I’d not be surprised to see paramedics taking a much greater role in primary care provision (I’m not saying that’s right but I’d rather see a paramedic than a foreign GP for many aspects of home visits/urgent care) and there is always teaching the next generation of pre-hospital care providers. Hang in there and finish this stage as the preparation for the next. Then think about where you can aim for. Thinking about too many balls might make you drop the important one.
    Nevertheless, good luck!

  9. Just do what makes you happy!

  10. Keep doing what you are doing now Mark if you enjoy it, don’t do what I did I started an apprenticeship and thought I didn’t like it so I handed my notice in. A few days after doing that I realised I had made a big mistake and asked if I could withdraw my notice, which I was unfortunately not able to do. That is the biggesr mistake I have ever made in my life so far and I am only 17 so I suppose I have a lot to learn!

  11. Here’s another question … If suddenly you could become a doctor in three years of part-time study (on a schedule similar to your master’s program), how would that change where you fit in with clinical care and systemic advocacy? Would you keep working an ambulance/car on at least a part-time basis? If so, how do you think your skill-set would change your patient care? Do you think you’d be able to make additional contributions to how EMS is organized and administered?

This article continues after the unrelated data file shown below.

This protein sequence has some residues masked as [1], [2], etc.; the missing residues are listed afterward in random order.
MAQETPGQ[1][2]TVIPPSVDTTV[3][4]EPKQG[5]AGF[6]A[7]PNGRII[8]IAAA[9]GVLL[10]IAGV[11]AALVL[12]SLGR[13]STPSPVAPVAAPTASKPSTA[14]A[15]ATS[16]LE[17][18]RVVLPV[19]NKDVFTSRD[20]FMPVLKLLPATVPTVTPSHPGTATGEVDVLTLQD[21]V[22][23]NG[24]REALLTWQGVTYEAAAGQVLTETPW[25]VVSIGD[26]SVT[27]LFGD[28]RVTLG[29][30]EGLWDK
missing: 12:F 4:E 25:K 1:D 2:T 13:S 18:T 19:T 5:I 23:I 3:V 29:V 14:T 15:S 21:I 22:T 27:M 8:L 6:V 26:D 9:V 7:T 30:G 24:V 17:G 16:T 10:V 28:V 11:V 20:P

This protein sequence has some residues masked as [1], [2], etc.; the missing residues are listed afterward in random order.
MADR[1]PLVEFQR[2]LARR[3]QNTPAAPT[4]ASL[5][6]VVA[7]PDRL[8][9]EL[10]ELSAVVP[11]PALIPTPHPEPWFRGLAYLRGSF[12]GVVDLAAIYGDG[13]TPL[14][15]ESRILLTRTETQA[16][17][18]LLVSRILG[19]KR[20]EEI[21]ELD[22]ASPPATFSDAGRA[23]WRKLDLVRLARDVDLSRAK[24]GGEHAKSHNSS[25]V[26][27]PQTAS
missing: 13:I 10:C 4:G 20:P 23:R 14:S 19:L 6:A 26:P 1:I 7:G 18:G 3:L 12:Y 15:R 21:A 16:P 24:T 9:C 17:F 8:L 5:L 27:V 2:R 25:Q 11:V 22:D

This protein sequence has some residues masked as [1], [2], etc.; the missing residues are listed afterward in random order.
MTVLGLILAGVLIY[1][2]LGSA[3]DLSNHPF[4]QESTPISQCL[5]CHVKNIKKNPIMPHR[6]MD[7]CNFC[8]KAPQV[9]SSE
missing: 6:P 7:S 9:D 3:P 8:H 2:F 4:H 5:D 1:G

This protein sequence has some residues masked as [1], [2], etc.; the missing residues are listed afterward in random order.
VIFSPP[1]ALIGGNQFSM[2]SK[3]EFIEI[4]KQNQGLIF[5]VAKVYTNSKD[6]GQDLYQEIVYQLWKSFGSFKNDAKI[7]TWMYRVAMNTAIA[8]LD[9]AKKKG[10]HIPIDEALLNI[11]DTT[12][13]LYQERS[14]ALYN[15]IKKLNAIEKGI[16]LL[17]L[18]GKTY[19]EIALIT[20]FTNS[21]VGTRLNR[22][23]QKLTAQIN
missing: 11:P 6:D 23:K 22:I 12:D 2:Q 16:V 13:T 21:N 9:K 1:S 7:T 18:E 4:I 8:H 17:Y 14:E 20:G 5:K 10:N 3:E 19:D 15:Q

12. Become a Paramedic Lecturer whilst doing the odd shift on an RRV. If 0.01% of the genuine care you have for your patients rubbed off onto future paramedics, then we’ll have one hell of a fantastic ambulance service in years to come.

    It’s so hard to learn from a Teacher/Lecturer who isn’t passionate about the subject they teach. I don’t think anyone could accuse you of not being passionate about pre-hospital care!